What's New :

Privatization of Gamma-irradiation technology

  • Category
    Science & Technology
  • Published
    10th Aug, 2021

Context

Gamma irradiation technology for food preservation is operational in the country in private, semi-government and government sector for irradiation of various products with private players and presently 26 Gamma Radiation Processing Plants are running in India.

  • The setting of food irradiation facilities in the Public-Private mode mitigates the huge quantum of post-harvest and storage losses of agricultural produce and food.This will result in national savings.

What is Gamma irradiation technology for food preservation?

  • Gamma irradiation technology is used for the preservation or shelf life extension by applying pre-determined radiation doses.
  • This technology is used to inhibit-
    • sprouting in bulbs and tubers
    • insect disinfestation of cereals, pulses, and grains
    • microbial decontamination (hyalinization) of dry spices etc.
  • Factors impacting the result of technology: post-irradiation storage, the time-lapse between irradiation and distribution to users, and the total quantity of irradiated food products.
Sources of food irradiation
  • Gamma Rays: Cobalt 60
  • Electronic Beam
  • X-Ray 

Advantages and Disadvantages of food irradiation

Advantages

  • Terminal Processing: Due to the penetration depth of the ionizing radiation, the products can be processed in fully sealed, final packaging. This limits risk of contamination after the sterilization.
  • Cold Method/Temperature Independence: Radiation sterilization has no heat dependence and is efficient at ambient temperature and sub-zero temperatures also. It is also compatible with temperature-sensitive materials, such as pharmaceuticals and the biological samples.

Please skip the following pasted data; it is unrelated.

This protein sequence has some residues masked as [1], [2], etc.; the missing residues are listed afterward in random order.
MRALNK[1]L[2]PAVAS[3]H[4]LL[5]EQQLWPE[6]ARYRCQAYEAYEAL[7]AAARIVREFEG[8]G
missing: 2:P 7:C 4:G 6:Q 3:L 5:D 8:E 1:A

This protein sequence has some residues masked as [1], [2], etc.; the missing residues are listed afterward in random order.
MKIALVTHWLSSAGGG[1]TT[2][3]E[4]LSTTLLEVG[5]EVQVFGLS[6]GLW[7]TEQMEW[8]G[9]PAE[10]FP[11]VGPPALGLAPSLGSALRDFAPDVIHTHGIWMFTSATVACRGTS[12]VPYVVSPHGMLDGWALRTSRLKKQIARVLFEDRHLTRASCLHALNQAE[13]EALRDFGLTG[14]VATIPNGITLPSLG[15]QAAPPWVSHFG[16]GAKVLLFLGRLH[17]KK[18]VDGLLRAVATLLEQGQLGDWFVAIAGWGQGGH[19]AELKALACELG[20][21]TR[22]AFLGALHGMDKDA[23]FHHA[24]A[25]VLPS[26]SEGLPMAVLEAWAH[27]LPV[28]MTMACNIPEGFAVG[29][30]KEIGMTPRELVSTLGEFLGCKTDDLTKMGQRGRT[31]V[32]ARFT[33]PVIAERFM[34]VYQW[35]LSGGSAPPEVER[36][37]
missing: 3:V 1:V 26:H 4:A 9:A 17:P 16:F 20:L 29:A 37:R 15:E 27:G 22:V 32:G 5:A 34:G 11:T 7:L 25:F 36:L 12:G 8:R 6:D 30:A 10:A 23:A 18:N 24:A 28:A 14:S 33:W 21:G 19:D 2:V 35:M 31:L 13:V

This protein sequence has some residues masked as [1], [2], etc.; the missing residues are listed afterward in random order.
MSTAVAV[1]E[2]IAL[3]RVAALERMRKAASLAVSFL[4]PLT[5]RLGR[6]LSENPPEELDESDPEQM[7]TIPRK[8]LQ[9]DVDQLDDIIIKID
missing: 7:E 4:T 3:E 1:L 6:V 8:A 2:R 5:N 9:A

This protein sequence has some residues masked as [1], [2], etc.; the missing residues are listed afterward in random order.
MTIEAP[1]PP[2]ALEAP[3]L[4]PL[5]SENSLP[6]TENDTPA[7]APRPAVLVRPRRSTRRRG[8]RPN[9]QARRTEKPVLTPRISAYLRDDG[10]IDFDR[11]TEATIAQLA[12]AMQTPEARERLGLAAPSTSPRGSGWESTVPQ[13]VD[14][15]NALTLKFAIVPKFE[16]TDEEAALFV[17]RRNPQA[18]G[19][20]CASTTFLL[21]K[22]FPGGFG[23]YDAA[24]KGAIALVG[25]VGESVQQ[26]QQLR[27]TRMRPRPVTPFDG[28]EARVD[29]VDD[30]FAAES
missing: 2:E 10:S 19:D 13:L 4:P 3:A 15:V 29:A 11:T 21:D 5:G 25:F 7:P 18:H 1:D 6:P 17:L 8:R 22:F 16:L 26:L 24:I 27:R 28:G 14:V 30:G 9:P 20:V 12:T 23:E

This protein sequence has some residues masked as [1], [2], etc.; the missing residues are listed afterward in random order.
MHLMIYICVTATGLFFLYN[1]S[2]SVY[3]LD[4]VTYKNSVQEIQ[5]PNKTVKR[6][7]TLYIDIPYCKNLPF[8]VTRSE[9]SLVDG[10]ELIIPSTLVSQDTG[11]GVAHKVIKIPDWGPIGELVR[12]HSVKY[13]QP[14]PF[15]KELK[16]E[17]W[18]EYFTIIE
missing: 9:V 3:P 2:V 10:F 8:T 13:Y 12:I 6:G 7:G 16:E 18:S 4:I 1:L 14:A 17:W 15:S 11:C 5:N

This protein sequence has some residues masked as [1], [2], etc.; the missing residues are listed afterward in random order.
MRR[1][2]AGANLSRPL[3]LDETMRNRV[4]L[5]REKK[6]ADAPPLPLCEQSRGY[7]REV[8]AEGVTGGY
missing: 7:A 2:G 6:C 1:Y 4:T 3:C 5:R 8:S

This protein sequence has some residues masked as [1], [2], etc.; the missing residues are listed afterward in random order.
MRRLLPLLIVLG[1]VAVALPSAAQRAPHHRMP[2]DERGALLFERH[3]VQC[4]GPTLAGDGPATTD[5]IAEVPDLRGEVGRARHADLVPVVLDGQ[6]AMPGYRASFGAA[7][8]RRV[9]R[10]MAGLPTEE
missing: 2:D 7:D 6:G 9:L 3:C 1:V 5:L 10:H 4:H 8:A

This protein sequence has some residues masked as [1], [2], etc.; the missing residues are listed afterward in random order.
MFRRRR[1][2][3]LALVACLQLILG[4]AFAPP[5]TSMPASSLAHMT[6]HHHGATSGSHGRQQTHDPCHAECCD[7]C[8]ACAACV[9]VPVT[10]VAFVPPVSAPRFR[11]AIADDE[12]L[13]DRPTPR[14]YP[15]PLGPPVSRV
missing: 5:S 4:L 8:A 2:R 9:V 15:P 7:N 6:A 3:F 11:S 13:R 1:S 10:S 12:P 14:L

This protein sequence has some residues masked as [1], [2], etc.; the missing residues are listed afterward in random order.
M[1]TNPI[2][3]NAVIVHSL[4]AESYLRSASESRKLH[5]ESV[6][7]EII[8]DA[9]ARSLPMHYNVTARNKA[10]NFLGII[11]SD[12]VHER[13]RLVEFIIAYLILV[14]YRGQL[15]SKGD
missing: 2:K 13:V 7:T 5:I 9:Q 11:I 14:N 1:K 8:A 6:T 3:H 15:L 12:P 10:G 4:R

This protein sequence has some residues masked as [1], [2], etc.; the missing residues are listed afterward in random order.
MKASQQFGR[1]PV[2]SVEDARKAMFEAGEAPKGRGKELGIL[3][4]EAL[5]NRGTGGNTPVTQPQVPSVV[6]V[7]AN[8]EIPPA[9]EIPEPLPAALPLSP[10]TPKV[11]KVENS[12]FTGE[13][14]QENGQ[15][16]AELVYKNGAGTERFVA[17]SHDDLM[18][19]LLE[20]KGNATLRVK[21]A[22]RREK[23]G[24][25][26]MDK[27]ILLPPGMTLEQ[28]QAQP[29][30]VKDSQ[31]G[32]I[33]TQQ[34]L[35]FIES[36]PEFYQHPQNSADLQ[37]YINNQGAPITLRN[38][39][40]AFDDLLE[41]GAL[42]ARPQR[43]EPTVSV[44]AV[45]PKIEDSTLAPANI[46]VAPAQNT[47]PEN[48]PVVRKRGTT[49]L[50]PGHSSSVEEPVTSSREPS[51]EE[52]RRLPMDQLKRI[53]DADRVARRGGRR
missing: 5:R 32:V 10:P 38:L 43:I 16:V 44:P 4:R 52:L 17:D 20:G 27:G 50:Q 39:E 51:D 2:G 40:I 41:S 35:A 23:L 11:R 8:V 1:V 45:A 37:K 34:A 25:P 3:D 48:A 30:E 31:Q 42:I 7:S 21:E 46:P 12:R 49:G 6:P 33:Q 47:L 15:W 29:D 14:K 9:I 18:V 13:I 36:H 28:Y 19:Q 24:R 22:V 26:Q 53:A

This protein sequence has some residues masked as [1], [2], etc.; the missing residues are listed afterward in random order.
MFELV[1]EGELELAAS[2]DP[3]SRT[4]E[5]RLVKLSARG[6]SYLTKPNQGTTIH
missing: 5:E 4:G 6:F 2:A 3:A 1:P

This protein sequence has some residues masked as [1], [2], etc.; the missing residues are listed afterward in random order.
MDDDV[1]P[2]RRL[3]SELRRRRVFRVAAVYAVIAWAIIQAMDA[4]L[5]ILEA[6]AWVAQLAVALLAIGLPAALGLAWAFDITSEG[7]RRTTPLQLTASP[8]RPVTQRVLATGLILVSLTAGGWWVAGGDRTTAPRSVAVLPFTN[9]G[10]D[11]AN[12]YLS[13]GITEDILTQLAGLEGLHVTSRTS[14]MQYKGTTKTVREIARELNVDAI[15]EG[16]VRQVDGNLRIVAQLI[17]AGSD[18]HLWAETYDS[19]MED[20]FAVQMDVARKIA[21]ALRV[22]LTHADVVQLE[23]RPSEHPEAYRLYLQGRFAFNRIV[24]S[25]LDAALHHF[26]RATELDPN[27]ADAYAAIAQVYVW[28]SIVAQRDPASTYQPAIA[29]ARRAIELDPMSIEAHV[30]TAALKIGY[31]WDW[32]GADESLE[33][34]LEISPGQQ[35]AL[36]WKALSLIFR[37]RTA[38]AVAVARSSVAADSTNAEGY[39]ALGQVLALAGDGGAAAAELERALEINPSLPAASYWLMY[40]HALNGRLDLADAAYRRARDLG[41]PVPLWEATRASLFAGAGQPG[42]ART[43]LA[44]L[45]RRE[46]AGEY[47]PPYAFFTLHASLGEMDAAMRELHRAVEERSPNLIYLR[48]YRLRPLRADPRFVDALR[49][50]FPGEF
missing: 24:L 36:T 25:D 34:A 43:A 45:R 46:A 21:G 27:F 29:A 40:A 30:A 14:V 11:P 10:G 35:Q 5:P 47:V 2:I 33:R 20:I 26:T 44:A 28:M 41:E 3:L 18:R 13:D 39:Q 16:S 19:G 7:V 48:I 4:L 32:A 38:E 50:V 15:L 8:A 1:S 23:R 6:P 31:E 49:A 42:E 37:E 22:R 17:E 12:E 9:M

• Chemical Independence: No volatile and toxic chemicals are needed for radiation. In the case of X-ray or e-beam irradiation, no end products which require disposal are generated during the procedure.
  • No residue: Radiation does not leave residue on the sterilized product.
  • Flexibility: Radiation can sterilize the products of any phase (gaseous, liquid, or solid materials).
  • Time efficiency: The E-beam sterilization can be completed in seconds to minutes.
  • Sterility assurance level (SAL): Radiation treatment yields a high SAL of 10-6 or better, which ensures that less than one out of a million microorganisms survive the sterilization procedure.

Disadvantages

  • Instrumentation: The capital costs are high and specialization facilities are often needed. Gamma radiation requires a nuclear reactor; E-beam/X-ray radiation is generated by using electron beam accelerators.
  • Product Degradation: Radiation-based methods are not compatible with all the packaging materials and can cause its breakdown.
  • Radioactive material: Radiation sterilization requires handling and disposal of the radioactive material.
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